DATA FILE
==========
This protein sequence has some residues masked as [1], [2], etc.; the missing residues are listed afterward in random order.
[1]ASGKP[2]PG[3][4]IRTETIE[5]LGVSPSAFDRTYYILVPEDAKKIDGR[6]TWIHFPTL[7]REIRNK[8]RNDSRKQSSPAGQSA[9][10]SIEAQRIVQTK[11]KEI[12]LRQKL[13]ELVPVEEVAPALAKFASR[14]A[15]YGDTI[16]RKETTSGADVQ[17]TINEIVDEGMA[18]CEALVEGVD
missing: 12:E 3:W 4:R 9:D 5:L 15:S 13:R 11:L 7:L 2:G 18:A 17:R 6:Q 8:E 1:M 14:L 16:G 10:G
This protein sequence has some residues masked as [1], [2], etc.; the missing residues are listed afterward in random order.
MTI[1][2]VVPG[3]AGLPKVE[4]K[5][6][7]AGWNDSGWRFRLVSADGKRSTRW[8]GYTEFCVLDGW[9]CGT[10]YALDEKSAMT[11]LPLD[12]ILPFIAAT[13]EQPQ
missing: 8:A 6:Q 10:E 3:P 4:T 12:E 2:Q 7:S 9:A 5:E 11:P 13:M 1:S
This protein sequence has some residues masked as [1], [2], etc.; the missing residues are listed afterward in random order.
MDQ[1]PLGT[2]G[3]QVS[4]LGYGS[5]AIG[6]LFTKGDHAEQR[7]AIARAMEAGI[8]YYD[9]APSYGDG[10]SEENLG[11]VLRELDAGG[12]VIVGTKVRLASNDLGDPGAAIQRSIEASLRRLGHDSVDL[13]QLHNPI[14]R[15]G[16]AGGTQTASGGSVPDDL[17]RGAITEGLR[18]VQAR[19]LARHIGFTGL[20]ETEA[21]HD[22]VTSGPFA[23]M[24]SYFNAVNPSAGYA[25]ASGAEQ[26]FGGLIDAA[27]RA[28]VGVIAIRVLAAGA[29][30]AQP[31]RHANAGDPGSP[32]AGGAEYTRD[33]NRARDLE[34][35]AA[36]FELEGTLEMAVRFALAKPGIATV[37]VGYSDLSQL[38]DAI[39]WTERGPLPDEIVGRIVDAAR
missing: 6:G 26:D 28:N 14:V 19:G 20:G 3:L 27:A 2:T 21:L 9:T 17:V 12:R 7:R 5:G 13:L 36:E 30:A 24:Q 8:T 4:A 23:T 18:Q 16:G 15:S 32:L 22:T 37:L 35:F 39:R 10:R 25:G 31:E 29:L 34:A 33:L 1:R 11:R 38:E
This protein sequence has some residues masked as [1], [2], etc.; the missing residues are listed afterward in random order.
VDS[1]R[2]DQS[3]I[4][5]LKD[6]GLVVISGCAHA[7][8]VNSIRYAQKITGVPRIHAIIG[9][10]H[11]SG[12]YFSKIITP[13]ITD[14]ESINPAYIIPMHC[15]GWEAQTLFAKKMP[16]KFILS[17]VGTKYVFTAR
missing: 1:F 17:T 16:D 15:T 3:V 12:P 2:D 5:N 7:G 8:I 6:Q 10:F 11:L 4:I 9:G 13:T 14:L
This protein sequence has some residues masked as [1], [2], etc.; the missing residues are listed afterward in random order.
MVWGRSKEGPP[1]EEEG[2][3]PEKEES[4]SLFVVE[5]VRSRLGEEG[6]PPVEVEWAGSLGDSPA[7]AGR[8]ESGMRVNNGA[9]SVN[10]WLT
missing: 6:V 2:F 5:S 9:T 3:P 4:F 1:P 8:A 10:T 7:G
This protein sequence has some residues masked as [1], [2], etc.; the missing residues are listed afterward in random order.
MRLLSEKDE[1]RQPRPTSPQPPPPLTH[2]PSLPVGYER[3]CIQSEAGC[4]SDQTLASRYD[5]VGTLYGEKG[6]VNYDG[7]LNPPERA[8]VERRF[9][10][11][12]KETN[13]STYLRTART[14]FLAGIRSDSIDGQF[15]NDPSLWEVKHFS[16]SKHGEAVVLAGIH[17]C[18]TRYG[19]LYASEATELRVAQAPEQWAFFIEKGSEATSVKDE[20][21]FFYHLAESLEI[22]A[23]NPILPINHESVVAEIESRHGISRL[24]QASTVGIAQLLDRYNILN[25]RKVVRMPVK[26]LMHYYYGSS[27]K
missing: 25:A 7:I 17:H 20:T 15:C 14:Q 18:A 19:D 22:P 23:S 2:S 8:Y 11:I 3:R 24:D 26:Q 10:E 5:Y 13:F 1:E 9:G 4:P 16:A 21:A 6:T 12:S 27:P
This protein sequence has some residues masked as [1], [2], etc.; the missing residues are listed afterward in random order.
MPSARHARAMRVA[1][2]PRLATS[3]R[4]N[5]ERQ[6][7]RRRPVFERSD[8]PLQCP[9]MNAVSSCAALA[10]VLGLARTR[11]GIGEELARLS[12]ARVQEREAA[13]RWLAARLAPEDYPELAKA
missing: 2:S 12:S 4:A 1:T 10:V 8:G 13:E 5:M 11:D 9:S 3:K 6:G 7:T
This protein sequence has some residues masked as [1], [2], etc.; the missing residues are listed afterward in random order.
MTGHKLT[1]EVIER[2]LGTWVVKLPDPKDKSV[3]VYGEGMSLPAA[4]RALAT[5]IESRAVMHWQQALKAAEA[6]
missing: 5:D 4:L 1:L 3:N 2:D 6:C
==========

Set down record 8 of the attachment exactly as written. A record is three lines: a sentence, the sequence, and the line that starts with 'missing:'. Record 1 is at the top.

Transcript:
This protein sequence has some residues masked as [1], [2], etc.; the missing residues are listed afterward in random order.
MTGHKLT[1]EVIER[2]LGTWVVKLPDPKDKSV[3]VYGEGMSLPAA[4]RALAT[5]IESRAVMHWQQALKAAEA[6]
missing: 5:D 4:L 1:L 3:N 2:D 6:C